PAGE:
Rosh Hanikra and maybe going under Lebanon
In ancient times a beautiful, and unwilling, bride was being carried north by her family. When they came to the cliffs at Rosh Hanikra she threw herself into the sea, never to be seen again. Her sighs can be heard to this day as the waves wash into the caverns beneath the cliff. Poetic, but total rubbish of course – and pretty much on a par with the rest of Rosh Hanikra’s claims to fame.
Rosh Hanikra sits literally on the border with Lebanon and comprises a series of grottos hollowed out of the chalk cliffs by the seas. You begin your visit by descending on what’s billed as the steepest cable car in the world. Our own experiences seemed to contradict this and a bit of internet research reveals a great many cable car rides claiming that title. So while I’d love to be able to say, as we expected when we set out, that we went on a record-breaking cable car, I’m not sure I can do so with head held high. (Although as one of the other claimants to the title is a cable car we’ve been on in the Blue Mountains, perhaps we’ve already ticked that box).
At the base of the cliffs you enter a disused railway tunnel to see a short movie describing the history of the area. Although there is no indication that this is the case, our judgment was that we had to have gone under the border with Lebanon by walking to the end of the tunnel. We found that quite exciting, but we’re assuming that the touchy nature of the border precludes the Israeli attraction making anything of it. Either that or the disputed nature of the border means no one’s quite sure where to draw the line. Judged against the surface though, the tunnel clearly ends after the, demarcating, rolls of barbed wire on land and the chained buoys at sea.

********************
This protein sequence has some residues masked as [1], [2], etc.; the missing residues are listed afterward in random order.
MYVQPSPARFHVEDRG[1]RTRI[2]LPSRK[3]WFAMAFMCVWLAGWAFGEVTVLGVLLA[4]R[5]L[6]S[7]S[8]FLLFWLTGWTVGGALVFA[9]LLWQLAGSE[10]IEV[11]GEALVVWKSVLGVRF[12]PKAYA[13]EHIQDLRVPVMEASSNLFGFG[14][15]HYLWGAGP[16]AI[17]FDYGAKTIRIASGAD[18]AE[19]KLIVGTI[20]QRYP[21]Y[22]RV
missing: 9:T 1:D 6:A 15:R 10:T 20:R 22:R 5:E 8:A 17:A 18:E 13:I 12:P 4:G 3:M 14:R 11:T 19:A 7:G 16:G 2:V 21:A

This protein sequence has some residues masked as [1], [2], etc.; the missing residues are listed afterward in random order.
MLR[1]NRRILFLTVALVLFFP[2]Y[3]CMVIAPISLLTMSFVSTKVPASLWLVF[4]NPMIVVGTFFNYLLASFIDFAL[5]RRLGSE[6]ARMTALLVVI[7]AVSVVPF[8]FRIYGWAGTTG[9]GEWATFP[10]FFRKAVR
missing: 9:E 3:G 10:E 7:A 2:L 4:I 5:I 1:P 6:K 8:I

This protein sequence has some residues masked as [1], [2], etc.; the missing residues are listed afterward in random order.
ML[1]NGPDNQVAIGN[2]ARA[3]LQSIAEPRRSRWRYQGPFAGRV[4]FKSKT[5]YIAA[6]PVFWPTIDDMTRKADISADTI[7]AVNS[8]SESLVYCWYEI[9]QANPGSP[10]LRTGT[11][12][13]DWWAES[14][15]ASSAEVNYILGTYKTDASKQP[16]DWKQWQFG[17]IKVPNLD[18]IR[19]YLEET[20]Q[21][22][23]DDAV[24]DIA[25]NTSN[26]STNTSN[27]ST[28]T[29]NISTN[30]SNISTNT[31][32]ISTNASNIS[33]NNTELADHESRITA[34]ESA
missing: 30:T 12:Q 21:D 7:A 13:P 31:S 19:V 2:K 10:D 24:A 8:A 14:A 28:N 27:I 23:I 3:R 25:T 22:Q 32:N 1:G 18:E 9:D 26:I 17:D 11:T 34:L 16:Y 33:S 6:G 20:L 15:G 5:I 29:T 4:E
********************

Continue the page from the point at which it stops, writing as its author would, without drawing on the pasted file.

The tunnel was part of a large railway system built by the British during WW2. Well, it was built under British rule, but the engineering was done by New Zealanders and some of the building was done by Australians. Perhaps it’s an indication of how long we’ve been away from home, but we got quite excited by that. The railway fell into disuse after it was bombed in 1948 by Israeli fighters in the war of independence.
The actual grottos were, we all agreed, somewhat underwhelming. Nice enough certainly, but they probably needed some rougher seas or brighter sunlight to be really worth the visit. On an average, slightly grey day like today they were not a big hit. No mater though, we didn’t have any better plans and the ticket price was included in the compendium pass we’d bought to see all the sights around Akko. The coffee and milkshakes at the top were worth the trip anyway.
The boys were honestly more taken with a stop further down the coast where we skipped stones on the Mediterranean and searched amongst rock pools for anything of interest. The rock beach was bordered by huge banana plantations; which gave us cause to think of home again and poor Queensland ravaged by storms.